OccupyGhana® has seen a Notice published by the Bank of Ghana (“Bank”) in the newspapers on November 8th, 2018, listing certain companies as not having been licensed to engage in the business of deposit-taking, warning the public not to deal with them.
We would want to believe that before the Bank issues any such Notice, it would have ascertained that the companies listed are in fact, in deed and obviously engaged in illegal deposit-taking; and it is on this premise that we are compelled to write this letter.
This is not the first time that we are seeing a Notice from the Bank that some companies not licensed to conduct deposit-taking, are doing just that. However, the Notices have been roundly ignored and have failed to have any effect because it does not appear to us that the full effect and brunt of the law has ever been brought to bear on such companies and their controllers, directors, officers and shareholders.
Effectively, the easiest sphere to commit a crime in Ghana, appears to be the financial sector because no one ever gets prosecuted for committing such crimes. It is a sad story, for instance, that after several years of persons unleashing one Ponzi scheme after another upon Ghana with devastating consequences for citizens and the economy, there does not appear to be a single successful prosecution of any controller, director, shareholder or officer of the companies that operated such schemes.
The Bank needs no reminder that by the Banks and Specialised Deposit-Taking Institutions Act, 2016 (Act 930) (and all preceding Banking legislation) Ghanaians have entrusted the Bank with the “protection of depositors in the country through the regulation and supervision of financial institutions.”
OccupyGhana® is therefore concerned that where certain businesses are engaged in illegal deposit-taking, the Bank does not appear to have exercised its vast powers under sections 20 to 22 of Act 930 at all, except issuing Notices and warning statements. Ghanaians have the right to demand that the Bank takes the steps set out by law and apply the sanctions provided for breaches.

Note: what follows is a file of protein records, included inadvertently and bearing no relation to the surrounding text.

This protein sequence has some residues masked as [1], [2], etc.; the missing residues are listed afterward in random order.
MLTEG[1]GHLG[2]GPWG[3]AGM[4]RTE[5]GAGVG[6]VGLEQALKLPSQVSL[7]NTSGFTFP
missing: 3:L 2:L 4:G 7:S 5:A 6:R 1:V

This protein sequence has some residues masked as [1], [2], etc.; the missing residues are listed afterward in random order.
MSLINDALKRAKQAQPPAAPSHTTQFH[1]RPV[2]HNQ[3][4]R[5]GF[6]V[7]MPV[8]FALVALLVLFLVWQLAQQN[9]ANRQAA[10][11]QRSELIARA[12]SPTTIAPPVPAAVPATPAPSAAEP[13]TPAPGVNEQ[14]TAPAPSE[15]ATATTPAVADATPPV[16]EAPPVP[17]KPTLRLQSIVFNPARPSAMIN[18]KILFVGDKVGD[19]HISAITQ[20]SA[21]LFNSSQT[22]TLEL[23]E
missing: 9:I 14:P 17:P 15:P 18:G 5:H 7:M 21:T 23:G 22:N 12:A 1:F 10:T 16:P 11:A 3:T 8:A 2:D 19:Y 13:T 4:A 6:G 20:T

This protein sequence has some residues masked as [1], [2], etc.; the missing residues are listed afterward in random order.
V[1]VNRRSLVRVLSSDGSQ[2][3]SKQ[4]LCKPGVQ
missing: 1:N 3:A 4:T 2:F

OccupyGhana® does not need to remind the Bank of Ghana that Act 930 gives it immense powers with respect to deposit-taking and prohibits anyone from accepting deposits from the general public or carrying on a deposit-taking business without the Bank’s licence.
OccupyGhana® does not have to remind the Bank that where it “has sufficient reason to believe that a person is transacting or carrying on a deposit-taking business or taking deposits in contravention” of the law, the Bank has the power to cause a full-scale forensic audit to be conducted of that business to first ascertain that that person is involved in the illegal activity, and then “close down the business of [that] person.”
The Bank does not need any further reminder it that it is for good reason that the law empowers it, as part of this forensic audit, to demand the production of all books, instruct the freezing of assets, suspend the business, etc.
The Bank must be aware of its power to ensure the refund of all monies obtained and profits accrued, the return of all assets acquired as a result of the illegal activity, and the payment of interest that may be owing to people. The law adds that a person who fails to do these is deemed to be bankrupt and that the Bank may apply to court for the winding up and sequestration of the estate of that entity and its human agents, actors and controllers.
Who needs to remind the Bank of Ghana that the above civil sanctions do not affect the person’s criminal liability for unauthorised deposit-taking, which includes fines and/or imprisonment between 2 and 4 years?
If the Bank of Ghana does not require any of the above reminders of the vast powers given to it by the people of Ghana to prevent (and protect us from) unauthorised deposit-taking, then it beggars belief that the Bank has limited and restricted itself to merely issuing Notices.
OccupyGhana®is aware of the fact that the Bank has no direct power to prosecute offenders. That is why we expect that the Economic and Organized Crime Office (EOCO), would seamlessly take up the criminal investigation and prosecution of such matters. We regret that we are not seeing any such prosecutions.
We however think that it is to address such situations of official inaction that Act 930 empowers the Bank to seek and obtain from the Attorney-General, an Executive Instrument (EI) authorizing officers of your bank to prosecute such offences. OccupyGhana® hereby demands that you write to the Attorney-General for this EI, so that if EOCO is unprepared, unwillingly or unable to prosecute offenders, you may do so yourself.
In conclusion OccupyGhana® is demanding of the Bank, that you exercise your statutory powers in these matters in order that the law might take its normal course if it has to. It is our expectation as citizens that the Bank will take the appropriate steps and promptly.
Yours in the service of God and Country,
Attorney-General & Minister for Justice
The Minister of Finance
The Executive Director
Economic & Organised Crimes Office